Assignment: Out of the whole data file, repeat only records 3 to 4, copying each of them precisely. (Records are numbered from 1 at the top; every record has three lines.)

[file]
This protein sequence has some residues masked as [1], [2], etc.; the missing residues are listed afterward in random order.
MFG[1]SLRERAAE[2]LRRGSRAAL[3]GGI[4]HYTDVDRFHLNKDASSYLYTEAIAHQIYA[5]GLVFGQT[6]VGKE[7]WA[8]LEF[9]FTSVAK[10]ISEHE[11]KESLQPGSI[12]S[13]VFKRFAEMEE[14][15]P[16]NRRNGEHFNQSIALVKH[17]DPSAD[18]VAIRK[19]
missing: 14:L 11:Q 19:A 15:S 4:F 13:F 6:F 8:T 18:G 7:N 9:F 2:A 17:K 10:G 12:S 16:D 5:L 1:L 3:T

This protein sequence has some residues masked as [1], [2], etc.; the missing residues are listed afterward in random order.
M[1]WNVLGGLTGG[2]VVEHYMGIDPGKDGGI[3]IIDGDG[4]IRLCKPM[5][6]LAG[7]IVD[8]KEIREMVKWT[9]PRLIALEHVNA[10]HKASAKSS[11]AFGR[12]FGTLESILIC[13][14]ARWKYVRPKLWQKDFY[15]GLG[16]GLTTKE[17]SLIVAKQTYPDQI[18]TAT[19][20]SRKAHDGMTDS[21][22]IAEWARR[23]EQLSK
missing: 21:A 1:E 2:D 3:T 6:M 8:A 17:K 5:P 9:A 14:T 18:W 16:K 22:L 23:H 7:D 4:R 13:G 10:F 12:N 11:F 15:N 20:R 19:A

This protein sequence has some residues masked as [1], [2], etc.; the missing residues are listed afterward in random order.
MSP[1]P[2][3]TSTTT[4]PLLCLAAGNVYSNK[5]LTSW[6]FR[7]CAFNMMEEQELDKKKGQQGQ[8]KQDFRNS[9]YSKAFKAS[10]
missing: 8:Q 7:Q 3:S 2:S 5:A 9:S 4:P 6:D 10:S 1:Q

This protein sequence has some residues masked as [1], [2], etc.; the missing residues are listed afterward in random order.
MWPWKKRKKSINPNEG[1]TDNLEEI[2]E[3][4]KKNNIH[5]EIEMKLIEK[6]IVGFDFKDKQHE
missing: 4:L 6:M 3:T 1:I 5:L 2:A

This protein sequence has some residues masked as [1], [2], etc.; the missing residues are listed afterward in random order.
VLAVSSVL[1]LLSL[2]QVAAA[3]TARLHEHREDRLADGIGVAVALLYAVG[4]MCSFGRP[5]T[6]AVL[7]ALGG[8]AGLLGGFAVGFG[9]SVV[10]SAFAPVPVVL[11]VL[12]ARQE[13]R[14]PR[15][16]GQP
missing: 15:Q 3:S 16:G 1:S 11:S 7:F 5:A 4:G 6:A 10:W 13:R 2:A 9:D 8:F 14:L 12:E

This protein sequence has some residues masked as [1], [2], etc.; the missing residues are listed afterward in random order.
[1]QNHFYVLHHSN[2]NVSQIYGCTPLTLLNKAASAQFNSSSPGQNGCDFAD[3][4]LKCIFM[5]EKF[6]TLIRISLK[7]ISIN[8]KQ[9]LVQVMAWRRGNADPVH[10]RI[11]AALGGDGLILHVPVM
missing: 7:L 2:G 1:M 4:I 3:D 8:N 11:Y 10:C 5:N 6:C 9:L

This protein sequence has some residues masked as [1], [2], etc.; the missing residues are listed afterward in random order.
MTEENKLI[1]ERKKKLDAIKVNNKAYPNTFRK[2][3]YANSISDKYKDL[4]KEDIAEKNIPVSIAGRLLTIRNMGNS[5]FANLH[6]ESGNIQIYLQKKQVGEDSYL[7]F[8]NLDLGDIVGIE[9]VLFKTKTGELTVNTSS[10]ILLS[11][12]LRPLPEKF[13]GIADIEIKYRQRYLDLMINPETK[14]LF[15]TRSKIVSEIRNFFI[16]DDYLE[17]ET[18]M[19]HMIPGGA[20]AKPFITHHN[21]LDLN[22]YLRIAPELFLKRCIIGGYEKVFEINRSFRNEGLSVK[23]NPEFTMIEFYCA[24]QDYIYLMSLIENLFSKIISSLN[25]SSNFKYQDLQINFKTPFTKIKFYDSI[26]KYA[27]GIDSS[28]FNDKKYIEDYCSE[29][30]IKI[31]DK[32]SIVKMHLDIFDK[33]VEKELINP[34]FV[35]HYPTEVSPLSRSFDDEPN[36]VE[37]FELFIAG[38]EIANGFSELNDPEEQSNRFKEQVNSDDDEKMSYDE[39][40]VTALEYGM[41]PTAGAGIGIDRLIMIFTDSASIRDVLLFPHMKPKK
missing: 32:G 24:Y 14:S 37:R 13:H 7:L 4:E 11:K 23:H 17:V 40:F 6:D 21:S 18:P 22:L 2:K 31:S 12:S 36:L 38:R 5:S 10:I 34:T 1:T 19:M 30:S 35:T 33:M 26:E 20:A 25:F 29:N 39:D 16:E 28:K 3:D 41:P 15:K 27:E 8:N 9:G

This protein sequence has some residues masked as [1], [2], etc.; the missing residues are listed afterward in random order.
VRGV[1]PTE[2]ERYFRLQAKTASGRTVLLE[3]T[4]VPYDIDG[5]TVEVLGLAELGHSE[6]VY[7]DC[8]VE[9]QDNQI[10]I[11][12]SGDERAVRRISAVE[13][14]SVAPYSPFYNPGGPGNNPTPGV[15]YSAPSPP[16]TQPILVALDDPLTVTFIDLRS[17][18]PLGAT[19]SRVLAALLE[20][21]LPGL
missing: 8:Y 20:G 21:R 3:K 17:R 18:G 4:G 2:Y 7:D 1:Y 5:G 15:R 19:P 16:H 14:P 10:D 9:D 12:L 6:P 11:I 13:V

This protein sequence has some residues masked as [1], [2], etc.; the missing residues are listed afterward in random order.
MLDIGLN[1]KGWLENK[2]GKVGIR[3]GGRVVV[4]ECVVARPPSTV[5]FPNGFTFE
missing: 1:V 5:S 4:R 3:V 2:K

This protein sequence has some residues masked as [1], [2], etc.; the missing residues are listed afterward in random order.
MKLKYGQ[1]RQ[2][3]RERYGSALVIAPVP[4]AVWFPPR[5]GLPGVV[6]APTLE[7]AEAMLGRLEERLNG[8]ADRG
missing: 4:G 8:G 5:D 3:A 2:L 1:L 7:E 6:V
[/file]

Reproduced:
This protein sequence has some residues masked as [1], [2], etc.; the missing residues are listed afterward in random order.
MSP[1]P[2][3]TSTTT[4]PLLCLAAGNVYSNK[5]LTSW[6]FR[7]CAFNMMEEQELDKKKGQQGQ[8]KQDFRNS[9]YSKAFKAS[10]
missing: 8:Q 7:Q 3:S 2:S 5:A 9:S 4:P 6:D 10:S 1:Q

This protein sequence has some residues masked as [1], [2], etc.; the missing residues are listed afterward in random order.
MWPWKKRKKSINPNEG[1]TDNLEEI[2]E[3][4]KKNNIH[5]EIEMKLIEK[6]IVGFDFKDKQHE
missing: 4:L 6:M 3:T 1:I 5:L 2:A